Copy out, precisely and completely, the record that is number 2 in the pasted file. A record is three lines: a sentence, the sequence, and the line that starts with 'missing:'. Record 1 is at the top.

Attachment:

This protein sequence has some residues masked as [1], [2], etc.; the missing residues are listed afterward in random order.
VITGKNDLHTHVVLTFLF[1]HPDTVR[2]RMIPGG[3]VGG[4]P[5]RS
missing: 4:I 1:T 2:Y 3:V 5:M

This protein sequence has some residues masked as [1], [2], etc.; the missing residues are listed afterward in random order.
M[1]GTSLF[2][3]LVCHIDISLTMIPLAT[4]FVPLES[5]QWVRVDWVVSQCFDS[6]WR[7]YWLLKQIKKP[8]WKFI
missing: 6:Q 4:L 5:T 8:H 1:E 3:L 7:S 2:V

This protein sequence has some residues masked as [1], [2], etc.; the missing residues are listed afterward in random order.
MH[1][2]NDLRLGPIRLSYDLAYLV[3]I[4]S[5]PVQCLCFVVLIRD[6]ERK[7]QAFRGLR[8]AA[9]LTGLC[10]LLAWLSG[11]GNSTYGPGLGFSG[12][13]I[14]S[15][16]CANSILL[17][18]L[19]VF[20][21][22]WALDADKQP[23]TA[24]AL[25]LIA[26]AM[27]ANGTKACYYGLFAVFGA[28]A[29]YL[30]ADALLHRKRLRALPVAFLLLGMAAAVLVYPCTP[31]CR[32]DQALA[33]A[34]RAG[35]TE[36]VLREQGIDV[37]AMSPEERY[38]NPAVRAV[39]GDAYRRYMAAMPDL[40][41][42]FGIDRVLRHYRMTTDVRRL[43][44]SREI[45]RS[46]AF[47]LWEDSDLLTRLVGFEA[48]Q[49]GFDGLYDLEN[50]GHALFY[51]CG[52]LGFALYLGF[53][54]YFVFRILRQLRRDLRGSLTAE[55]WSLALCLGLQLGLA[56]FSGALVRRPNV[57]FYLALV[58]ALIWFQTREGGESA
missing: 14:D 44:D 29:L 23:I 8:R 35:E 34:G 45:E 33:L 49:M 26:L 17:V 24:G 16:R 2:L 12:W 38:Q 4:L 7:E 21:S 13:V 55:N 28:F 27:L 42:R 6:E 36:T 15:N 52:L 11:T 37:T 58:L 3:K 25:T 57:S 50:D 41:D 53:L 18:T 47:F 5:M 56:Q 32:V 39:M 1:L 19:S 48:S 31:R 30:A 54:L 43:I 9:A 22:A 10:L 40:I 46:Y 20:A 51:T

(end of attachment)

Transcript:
This protein sequence has some residues masked as [1], [2], etc.; the missing residues are listed afterward in random order.
M[1]GTSLF[2][3]LVCHIDISLTMIPLAT[4]FVPLES[5]QWVRVDWVVSQCFDS[6]WR[7]YWLLKQIKKP[8]WKFI
missing: 6:Q 4:L 5:T 8:H 1:E 3:L 7:S 2:V